Teachers and students may use this collection as a springboard for classroom discussion. This collection is not comprehensive but rather provides a launching point for research and study.

This Smithsonian Learning Lab collection received Federal support from the Asian Pacific American Initiatives Pool, administered by the Smithsonian Asian Pacific American Center.

Keywords: internment camp, world war ii, ww2, wwii

#APA2018

Tess Porter
30
 

World War 1 Homefront

Matt Swanson
7
 

U.S. Presidents

Learning about the leaders of the U.S.

Kayla Monson
1
 

US Presidents

The history of the U.S. Presidents

Kayla Perry
6
 

US Presidents

Presidents of the US

Jack Dickinson
3
 

US Presidents

Presidents of the US

Daniela Roach
3
 

US Presidents

Researching US presidents to understand how they affected our past, our present, and our future.

Laura Coors
3
 

U.S. Presidents

All of the U.S. Presidents

Lauren Petersen
3
 

US Presidents

Give me some info about the past Presidents of the US

Reya Jacobsen
7
 

Chinese Wok: Object Analysis

In this activity, you will learn about Chinese American traditions and culture through resources related to cooking and community. Each artifact, video and image includes questions that will help you think about the significance of each and its connections to Chinese American communities.

This Smithsonian Learning Lab collection received Federal support from the Asian Pacific American Initiatives Pool, administered by the Smithsonian Asian Pacific American Center.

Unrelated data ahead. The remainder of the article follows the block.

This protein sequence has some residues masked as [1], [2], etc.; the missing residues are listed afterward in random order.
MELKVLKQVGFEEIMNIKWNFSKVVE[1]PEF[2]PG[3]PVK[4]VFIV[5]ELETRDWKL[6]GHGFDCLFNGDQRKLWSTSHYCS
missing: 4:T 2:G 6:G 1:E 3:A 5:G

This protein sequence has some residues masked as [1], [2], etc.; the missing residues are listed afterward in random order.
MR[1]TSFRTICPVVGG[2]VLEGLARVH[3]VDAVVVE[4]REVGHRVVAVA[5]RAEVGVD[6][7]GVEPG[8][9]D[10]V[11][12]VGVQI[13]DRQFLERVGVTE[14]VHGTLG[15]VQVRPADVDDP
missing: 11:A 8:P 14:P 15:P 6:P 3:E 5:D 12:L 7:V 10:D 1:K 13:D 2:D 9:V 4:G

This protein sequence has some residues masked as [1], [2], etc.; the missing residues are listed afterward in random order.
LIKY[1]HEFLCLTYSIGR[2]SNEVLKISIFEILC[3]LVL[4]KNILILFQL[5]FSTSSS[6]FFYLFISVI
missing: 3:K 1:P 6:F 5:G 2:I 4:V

#APA2018

Christina Shepard
6
 

Salem Witch Trials

The Salem witch trials occurred in Massachusetts during 1692-1693.Hundreds of people were accused of witch craft but just about twenty actually died. Later the Massachusetts colonies admitted the trials were a mistake and compensated the families of those convicted. 

Though this phenomenon has been one of the most well known highlights in history, the theories behind what caused the trials is still plenty. From reasons as small as weather to miscarriages and sickness.

Brianna Burrell
10
 

New world inventions

 Throughout early American history, many great inventions and innovations emerged. With the help of the enlightenment era; development of ideas and critical thinking allowed many talented individuals to create unique and useful products. These items made substantial changes to the everyday lives of american people. Many of them were early examples of similar, more modernized products we still use today.